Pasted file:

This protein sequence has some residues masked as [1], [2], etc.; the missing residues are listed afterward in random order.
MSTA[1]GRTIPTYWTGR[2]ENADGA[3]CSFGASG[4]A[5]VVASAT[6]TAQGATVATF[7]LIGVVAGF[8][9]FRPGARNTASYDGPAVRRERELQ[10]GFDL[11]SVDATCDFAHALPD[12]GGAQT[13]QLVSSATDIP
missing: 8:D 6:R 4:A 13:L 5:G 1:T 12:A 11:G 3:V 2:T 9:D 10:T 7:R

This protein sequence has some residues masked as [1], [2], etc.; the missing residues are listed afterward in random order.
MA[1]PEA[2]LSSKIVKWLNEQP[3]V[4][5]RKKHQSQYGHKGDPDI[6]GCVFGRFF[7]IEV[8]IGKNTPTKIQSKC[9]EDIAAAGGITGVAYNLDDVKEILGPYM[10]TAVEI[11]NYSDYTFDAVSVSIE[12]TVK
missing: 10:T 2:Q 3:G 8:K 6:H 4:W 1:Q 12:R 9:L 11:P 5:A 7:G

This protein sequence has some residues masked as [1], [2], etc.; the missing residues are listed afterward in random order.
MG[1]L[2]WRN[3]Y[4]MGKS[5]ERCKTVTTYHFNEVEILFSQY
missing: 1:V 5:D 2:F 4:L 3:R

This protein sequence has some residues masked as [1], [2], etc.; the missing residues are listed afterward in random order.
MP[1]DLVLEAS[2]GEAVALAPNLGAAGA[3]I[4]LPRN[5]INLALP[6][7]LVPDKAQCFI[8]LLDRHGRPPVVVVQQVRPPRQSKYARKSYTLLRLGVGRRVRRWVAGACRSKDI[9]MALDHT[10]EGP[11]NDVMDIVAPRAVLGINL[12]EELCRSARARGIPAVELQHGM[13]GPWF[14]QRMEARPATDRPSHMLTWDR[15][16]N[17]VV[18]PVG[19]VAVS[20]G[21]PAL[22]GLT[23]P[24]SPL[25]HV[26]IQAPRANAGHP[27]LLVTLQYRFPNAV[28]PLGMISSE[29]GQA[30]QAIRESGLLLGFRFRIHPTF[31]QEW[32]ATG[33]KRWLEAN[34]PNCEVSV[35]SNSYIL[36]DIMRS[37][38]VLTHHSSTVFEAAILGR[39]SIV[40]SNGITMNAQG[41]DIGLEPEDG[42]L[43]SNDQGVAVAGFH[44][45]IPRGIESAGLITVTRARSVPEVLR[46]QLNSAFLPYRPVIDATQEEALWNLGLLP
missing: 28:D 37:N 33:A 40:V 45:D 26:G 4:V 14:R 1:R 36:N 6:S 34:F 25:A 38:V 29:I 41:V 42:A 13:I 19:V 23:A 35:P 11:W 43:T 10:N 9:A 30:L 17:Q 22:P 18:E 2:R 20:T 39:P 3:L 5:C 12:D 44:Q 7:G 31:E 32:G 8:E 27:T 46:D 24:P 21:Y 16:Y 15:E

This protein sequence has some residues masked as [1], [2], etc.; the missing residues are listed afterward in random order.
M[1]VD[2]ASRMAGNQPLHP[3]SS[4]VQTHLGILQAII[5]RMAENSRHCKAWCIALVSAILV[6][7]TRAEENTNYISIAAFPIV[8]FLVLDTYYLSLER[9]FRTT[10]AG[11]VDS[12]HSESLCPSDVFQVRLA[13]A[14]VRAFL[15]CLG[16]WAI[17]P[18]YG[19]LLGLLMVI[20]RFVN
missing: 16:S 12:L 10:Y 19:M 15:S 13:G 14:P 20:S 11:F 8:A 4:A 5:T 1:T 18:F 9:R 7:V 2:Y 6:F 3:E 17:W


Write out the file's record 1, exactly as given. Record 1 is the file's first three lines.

This protein sequence has some residues masked as [1], [2], etc.; the missing residues are listed afterward in random order.
MSTA[1]GRTIPTYWTGR[2]ENADGA[3]CSFGASG[4]A[5]VVASAT[6]TAQGATVATF[7]LIGVVAGF[8][9]FRPGARNTASYDGPAVRRERELQ[10]GFDL[11]SVDATCDFAHALPD[12]GGAQT[13]QLVSSATDIP
missing: 8:D 6:R 4:A 13:L 5:G 1:T 12:A 11:G 3:V 2:T 9:D 10:T 7:R